Conclude with the role that can be played by India at FATF.

Model Answer

The Financial Action Task Force or FATF is an inter- governmental body that was established in  1980 to set standards and promote effective implementation of legal, regulatory and operational measures for combating money laundering, terrorist financing and other related threats to the integrity of the international financial system. 

Role of FATF 

  1. To protect the integrity of the financial system, and enhance its transparency, which contribute towards global security.
  2. To set the global standards for combating terrorist funding, money laundering and financial for proliferation of Weapons of Mass Destruction (WMD).
  3. Conduct and publish expert operational and strategic studies on risks, trends, and methods.
  4. Develop and set global policies, standards, best practice, and guidance.
  5. Evaluation of the member countries and close cooperation with FATF like regional bodies.
  6. Monitor the progress of member states in measures to combat terrorist funding, money laundering and counter measures. 
  7. Identify national level vulnerabilities in collaboration with international stakeholders to protect the international financial system from misuse.

Effectiveness of FATF

  1. Over the years, the FATF has succeeded in not only increasing awareness about the challenges faced by the global financial system but also on human security issues like terrorism. 
  2. It has been at the forefront of global efforts to combat terrorism funding and money laundering. These efforts have been in consonance with UNSC resolutions.
  3. It has gained significant influence over the regulatory framework dealing with financial transactions to make it less prone to misuse by profiteers and terrorists.
  4. Terrorist financing investigation and prosecution ensures that terrorist financing offences and activities are investigated and persons doing so are prosecuted and subject to effective, proportionate and dissuasive sanctions.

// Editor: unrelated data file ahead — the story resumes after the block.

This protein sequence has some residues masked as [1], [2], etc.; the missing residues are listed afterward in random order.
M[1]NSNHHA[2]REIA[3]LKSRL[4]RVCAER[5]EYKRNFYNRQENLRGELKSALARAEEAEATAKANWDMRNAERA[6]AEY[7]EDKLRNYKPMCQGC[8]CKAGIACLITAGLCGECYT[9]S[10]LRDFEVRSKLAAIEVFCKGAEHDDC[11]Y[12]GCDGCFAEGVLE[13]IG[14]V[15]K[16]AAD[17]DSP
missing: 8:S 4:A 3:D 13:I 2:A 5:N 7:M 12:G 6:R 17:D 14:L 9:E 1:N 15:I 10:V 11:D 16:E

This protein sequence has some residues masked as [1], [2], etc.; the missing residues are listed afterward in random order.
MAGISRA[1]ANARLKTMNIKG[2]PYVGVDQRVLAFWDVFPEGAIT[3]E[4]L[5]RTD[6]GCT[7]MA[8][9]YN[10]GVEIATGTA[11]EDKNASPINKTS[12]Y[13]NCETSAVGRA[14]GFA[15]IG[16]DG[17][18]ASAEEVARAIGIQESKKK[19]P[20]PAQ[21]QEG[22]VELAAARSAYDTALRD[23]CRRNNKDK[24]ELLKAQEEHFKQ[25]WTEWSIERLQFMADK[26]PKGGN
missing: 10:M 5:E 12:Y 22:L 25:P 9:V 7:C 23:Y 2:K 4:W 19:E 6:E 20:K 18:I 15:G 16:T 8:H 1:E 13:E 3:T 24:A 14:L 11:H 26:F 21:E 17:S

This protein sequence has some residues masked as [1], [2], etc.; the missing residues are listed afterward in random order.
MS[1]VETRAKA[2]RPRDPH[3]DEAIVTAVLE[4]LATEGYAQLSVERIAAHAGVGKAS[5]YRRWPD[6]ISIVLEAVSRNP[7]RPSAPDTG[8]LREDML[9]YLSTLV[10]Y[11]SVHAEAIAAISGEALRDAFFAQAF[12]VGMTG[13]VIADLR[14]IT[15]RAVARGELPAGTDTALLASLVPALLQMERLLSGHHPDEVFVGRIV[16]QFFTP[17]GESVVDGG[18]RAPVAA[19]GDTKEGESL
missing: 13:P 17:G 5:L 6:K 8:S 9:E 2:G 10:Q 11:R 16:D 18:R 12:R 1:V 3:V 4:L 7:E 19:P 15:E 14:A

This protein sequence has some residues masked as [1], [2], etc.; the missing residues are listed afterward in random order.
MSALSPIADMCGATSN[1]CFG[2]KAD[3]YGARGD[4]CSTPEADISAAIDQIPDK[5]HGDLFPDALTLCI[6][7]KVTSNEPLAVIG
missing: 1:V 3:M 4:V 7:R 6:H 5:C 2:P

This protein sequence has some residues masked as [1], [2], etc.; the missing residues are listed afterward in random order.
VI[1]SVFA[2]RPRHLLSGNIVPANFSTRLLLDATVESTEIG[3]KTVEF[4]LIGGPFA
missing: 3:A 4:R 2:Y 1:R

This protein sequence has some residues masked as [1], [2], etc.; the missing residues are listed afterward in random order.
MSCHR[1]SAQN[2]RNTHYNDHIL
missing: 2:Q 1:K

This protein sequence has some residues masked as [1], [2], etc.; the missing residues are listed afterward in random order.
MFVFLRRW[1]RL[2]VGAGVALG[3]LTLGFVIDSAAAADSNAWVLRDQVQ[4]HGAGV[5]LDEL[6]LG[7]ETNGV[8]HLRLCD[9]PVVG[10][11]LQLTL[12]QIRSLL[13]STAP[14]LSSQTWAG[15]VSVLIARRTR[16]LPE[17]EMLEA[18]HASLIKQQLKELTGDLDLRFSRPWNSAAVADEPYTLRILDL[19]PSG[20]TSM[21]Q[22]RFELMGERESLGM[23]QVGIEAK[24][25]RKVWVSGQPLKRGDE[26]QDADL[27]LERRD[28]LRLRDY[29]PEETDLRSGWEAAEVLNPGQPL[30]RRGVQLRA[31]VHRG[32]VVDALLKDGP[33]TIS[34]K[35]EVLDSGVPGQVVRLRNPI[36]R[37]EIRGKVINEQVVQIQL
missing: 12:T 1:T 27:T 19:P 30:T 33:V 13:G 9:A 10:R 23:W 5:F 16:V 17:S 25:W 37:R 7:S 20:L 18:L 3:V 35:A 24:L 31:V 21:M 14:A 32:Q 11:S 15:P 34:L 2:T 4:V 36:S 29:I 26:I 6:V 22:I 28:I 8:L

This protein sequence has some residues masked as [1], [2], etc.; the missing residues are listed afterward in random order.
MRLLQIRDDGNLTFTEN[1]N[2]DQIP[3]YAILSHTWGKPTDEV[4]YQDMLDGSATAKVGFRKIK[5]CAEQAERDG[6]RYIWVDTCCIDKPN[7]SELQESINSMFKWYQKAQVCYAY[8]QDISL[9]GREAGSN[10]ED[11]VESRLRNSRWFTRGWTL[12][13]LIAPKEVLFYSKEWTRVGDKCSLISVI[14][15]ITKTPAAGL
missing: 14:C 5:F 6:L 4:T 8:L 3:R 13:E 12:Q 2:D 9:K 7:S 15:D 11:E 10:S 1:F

5. It has become a major factor for countries like Pakistan being pressured to take adequate actions against terrorists operating from its soil.
  6. Its naming and shaming policy has a corrective underlying principle. A country can be placed on a list and then removed thereafter on receipt of assurance from the highest political authority, along with a judgment on the progress made to implement the guidelines. This has ensured an improvement in the overall CFT standards.

Challenges before FATF

  1. Difficulty in domestic coordination. 
  2. Capacity and resource constraints of the member countries. 
  3. Inadequate operational resources. 
  4. Assessment complexities in the implementation of FATF standards. 

Nonetheless, the FATF has played a larger role in dealing with terrorist financing and money laundering. The member countries including India can push for some basic reforms that will further enhance the effectiveness of the organisation.

 

Q.4) As an allied industry of agriculture, the animal husbandry and dairy sector collectively employs more than 100 million people. In this context, discuss the significance of developing the animal husbandry and dairy sector in India.

 Why this question:

Recently, the Finance Commission has presented its report for the period 2021-22 to 2025-26.

Key demand of the question:

Give a detailed analysis of the recommendations of the Finance Commission XV, the positive and the negative side of it.

Directive:

Discuss- back up the answer by carefully selected evidence to make a case for and against an argument, or point out the advantages and disadvantages of the given context and finally arrive at a conclusion.

Introduction:

Give an overview of the animal husbandry and dairy sector in India

Body:

In the first part, highlight the importance of developing the animal husbandry and dairy sector and the impact it will have.

In the next part, highlight the measures that should be taken by the government to address the underlying problems in these sectors.

Conclusion:

Conclude with a way forward.

Model Answer

The animal husbandry and the dairy sector are allied sectors of agriculture that employ more than 100 million people. Hence it becomes important to develop the sector as part of the whole economy. The government announced Animal Husbandry Infrastructure Development Fund (AHIDF) as a part of the measures to cushion the Indian economy under the Atmanirbhar Bharat stimulus package. 

Significance of Developing the Animal Husbandry and Dairy sector 

  1. It will help strengthen the dairy value chain which is currently facing an infrastructural deficit. There is an infrastructure gap of about 120-130 MMT in terms of chilling infrastructure at collection and an infrastructural deficit even in terms of milk processing.
  2. It will help increase the productivity of cattle, especially by enhancing the quality of animal feed.